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IBM Opens Its First Research Lab in Africa

  • Jill Craig

A scientist uses an IBM Internet Security Systems Proventia Network at the IBM Alamden Research Center in San Jose, California, USA, April 18, 2011.

A scientist uses an IBM Internet Security Systems Proventia Network at the IBM Alamden Research Center in San Jose, California, USA, April 18, 2011.

NAIROBI — The U.S.-based technology firm IBM and the Kenyan Ministry of Information, Communication, and Technology are teaming up to create an information technology research lab in Nairobi, making it the first of its kind on the African continent. They hope the lab, which opens in the next few weeks, can solve problems relevant to Africa, like traffic congestion, while automating some sectors of governance.

Tony Mwai, the country general manager for IBM East Africa, says one goal of this research lab is to develop government capabilities that will help people make better use of public sector services, and allow the government to digitally manage huge amounts of data.

“There’s other ways, in other parts of the world where citizen services are delivered on top of an IT foundation, but in many other countries, especially the more developed countries, services are delivered over the Internet, making the assumption that many people have computers and they can log in, and apply for a driver’s license or passports or whatever kind of citizen services are available," says Mwai. "But you know, it’s not readily prevalent, and Internet access is not, on a non-mobile platform, is not as prevalent here in Africa, and certainly in Kenya, than it is in other parts of the world.”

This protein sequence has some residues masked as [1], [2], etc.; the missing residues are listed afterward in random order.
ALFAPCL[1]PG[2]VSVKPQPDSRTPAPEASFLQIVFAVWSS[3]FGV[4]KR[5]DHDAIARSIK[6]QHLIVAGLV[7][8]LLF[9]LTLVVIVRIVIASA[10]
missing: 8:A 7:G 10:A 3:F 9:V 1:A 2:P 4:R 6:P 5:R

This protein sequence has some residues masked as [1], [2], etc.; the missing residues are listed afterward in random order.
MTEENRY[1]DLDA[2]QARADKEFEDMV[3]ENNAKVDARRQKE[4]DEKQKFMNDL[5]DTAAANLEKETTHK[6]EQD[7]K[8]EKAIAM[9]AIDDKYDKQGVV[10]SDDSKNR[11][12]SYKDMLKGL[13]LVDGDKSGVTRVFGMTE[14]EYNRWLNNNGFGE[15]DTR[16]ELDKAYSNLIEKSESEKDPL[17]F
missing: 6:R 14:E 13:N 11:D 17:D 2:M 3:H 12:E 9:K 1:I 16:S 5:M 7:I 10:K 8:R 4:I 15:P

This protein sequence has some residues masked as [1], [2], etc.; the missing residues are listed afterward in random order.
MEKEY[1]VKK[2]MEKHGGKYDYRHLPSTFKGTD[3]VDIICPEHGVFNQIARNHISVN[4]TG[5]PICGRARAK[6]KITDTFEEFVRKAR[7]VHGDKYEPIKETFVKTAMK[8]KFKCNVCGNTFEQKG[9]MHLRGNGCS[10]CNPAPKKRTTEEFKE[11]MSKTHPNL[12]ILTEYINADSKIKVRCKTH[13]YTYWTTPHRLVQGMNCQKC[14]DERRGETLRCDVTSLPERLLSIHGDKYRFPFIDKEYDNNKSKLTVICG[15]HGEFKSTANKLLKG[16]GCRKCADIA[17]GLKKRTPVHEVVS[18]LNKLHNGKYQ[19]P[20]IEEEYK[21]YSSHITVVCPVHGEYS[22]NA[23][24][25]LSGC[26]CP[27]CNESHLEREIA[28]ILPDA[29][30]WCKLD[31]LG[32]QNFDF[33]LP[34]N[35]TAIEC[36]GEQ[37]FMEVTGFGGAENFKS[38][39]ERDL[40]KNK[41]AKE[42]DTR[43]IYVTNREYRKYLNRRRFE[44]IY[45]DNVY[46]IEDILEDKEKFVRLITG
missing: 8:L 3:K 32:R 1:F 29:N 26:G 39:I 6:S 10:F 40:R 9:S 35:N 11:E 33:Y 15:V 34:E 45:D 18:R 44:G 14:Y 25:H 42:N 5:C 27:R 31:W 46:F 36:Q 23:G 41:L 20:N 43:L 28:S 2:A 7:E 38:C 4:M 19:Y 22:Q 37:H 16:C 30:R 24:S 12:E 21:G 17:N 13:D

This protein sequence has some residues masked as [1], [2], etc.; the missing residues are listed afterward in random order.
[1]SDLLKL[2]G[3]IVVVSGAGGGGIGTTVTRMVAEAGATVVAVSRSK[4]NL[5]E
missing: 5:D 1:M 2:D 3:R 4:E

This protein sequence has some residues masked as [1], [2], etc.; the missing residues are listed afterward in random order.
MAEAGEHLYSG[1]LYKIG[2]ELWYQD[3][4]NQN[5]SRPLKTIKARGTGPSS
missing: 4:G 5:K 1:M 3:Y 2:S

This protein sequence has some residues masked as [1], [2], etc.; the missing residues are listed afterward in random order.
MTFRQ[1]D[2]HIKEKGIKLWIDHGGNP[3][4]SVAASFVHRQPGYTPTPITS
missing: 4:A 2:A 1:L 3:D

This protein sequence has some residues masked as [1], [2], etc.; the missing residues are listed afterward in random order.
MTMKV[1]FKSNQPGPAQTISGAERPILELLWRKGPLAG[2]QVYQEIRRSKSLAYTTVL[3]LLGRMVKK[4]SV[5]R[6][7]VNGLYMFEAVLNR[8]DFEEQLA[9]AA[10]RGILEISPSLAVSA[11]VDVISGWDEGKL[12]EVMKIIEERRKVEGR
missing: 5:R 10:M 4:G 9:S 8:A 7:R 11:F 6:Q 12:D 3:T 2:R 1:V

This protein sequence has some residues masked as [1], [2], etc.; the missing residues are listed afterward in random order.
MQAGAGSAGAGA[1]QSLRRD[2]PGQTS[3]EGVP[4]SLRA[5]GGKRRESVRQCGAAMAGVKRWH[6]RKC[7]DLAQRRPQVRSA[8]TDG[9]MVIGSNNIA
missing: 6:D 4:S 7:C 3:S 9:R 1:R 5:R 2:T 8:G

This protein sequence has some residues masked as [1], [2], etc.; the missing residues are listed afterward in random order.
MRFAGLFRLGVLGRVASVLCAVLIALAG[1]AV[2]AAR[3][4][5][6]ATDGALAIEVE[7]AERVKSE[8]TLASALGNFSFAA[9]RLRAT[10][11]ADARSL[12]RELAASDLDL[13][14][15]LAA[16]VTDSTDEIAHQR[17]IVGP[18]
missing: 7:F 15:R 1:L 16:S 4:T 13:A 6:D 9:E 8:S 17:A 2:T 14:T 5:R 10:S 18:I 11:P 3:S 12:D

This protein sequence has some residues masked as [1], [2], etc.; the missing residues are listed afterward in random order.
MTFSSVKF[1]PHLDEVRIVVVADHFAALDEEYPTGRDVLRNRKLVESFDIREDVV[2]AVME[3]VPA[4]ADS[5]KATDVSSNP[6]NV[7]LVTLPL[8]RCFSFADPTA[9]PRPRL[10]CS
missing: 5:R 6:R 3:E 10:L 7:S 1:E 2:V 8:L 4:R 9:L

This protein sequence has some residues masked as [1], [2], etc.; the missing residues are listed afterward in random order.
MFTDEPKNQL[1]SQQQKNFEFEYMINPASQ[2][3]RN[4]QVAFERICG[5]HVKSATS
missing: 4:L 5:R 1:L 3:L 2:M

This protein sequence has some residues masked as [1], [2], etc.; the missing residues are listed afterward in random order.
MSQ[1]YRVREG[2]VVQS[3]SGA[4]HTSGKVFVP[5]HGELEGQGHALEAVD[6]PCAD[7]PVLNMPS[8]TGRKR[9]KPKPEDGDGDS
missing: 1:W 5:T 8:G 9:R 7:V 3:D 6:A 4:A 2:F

In 2011, IBM conducted a survey indicating that 35 percent of Nairobi drivers have spent three or more hours in traffic.

Since fixing or constructing infrastructure is not always possible, Mwai says that technology may be able to help alleviate some of the problems of traffic congestion.

“One of the things that I would love to have and I think many people would love to have is the ability to predict how long it’s going to take to get from Point A to Point B, from one part of the city to the other," says Mwai. "Or, in real time, get knowledge of where traffic is building up, so you can find an alternate route to get to where you’re going.”

Kumar Bhaskaran is the IBM Program Director for Technology and Strategy for Research in the Growth Markets. He says that although the main objective is to find solutions for problems in Africa, the benefits will not stop there.

“It’s not simply bringing in technology from outside, it’s also fundamentally having innovations spawned here and applied elsewhere," he says. "Not only in Africa but also impacting outside of Africa.”

IBM operates in 170 countries around the world. It currently has research labs in nine countries. Kenya will be the 10th.

The Kenyan government has pledged an investment of $2 million per year for the next five years to help the project.
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